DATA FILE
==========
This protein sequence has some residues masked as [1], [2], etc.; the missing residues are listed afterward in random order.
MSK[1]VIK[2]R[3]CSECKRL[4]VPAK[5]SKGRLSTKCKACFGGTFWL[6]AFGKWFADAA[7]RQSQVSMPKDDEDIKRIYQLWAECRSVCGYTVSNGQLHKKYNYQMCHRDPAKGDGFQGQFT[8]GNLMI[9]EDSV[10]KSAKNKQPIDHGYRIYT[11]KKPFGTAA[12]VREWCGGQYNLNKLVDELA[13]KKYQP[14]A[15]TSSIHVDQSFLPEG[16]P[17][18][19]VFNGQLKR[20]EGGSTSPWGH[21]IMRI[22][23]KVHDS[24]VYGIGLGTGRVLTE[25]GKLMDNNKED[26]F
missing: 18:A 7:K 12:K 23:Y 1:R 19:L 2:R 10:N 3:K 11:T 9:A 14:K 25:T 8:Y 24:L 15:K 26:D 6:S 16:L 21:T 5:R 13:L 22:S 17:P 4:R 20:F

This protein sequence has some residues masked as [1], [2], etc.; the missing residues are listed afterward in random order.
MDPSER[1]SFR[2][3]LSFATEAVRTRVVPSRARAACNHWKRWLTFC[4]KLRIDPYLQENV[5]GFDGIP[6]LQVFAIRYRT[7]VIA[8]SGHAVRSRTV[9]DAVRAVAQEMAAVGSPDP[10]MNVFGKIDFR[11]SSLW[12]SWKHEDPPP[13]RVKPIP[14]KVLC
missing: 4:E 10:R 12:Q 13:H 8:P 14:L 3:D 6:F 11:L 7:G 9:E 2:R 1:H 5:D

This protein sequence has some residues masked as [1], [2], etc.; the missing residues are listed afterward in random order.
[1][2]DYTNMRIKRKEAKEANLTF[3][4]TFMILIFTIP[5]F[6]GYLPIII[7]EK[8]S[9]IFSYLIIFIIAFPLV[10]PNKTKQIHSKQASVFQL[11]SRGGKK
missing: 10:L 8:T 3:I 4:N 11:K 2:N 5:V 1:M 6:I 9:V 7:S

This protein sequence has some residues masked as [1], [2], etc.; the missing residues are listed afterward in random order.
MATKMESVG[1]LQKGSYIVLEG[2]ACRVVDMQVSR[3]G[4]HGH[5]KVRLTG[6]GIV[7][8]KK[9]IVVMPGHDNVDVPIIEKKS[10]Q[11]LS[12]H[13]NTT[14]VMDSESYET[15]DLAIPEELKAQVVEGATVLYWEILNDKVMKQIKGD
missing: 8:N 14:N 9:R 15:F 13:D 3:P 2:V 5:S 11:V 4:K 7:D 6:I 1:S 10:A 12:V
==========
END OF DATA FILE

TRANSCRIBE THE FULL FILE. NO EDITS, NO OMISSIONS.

This protein sequence has some residues masked as [1], [2], etc.; the missing residues are listed afterward in random order.
MSK[1]VIK[2]R[3]CSECKRL[4]VPAK[5]SKGRLSTKCKACFGGTFWL[6]AFGKWFADAA[7]RQSQVSMPKDDEDIKRIYQLWAECRSVCGYTVSNGQLHKKYNYQMCHRDPAKGDGFQGQFT[8]GNLMI[9]EDSV[10]KSAKNKQPIDHGYRIYT[11]KKPFGTAA[12]VREWCGGQYNLNKLVDELA[13]KKYQP[14]A[15]TSSIHVDQSFLPEG[16]P[17][18][19]VFNGQLKR[20]EGGSTSPWGH[21]IMRI[22][23]KVHDS[24]VYGIGLGTGRVLTE[25]GKLMDNNKED[26]F
missing: 18:A 7:K 12:K 23:Y 1:R 19:L 2:R 10:N 3:K 11:T 9:A 14:K 25:T 8:Y 24:L 15:K 26:D 6:S 16:L 21:T 5:R 13:L 22:S 17:P 4:R 20:F

This protein sequence has some residues masked as [1], [2], etc.; the missing residues are listed afterward in random order.
MDPSER[1]SFR[2][3]LSFATEAVRTRVVPSRARAACNHWKRWLTFC[4]KLRIDPYLQENV[5]GFDGIP[6]LQVFAIRYRT[7]VIA[8]SGHAVRSRTV[9]DAVRAVAQEMAAVGSPDP[10]MNVFGKIDFR[11]SSLW[12]SWKHEDPPP[13]RVKPIP[14]KVLC
missing: 4:E 10:R 12:Q 13:H 8:P 14:L 3:D 6:F 11:L 7:G 9:E 2:R 1:H 5:D

This protein sequence has some residues masked as [1], [2], etc.; the missing residues are listed afterward in random order.
[1][2]DYTNMRIKRKEAKEANLTF[3][4]TFMILIFTIP[5]F[6]GYLPIII[7]EK[8]S[9]IFSYLIIFIIAFPLV[10]PNKTKQIHSKQASVFQL[11]SRGGKK
missing: 10:L 8:T 3:I 4:N 11:K 2:N 5:V 1:M 6:I 9:V 7:S

This protein sequence has some residues masked as [1], [2], etc.; the missing residues are listed afterward in random order.
MATKMESVG[1]LQKGSYIVLEG[2]ACRVVDMQVSR[3]G[4]HGH[5]KVRLTG[6]GIV[7][8]KK[9]IVVMPGHDNVDVPIIEKKS[10]Q[11]LS[12]H[13]NTT[14]VMDSESYET[15]DLAIPEELKAQVVEGATVLYWEILNDKVMKQIKGD
missing: 8:N 14:N 9:R 15:F 13:D 3:P 2:V 5:S 11:V 4:K 7:D 6:I 1:S 10:A 12:V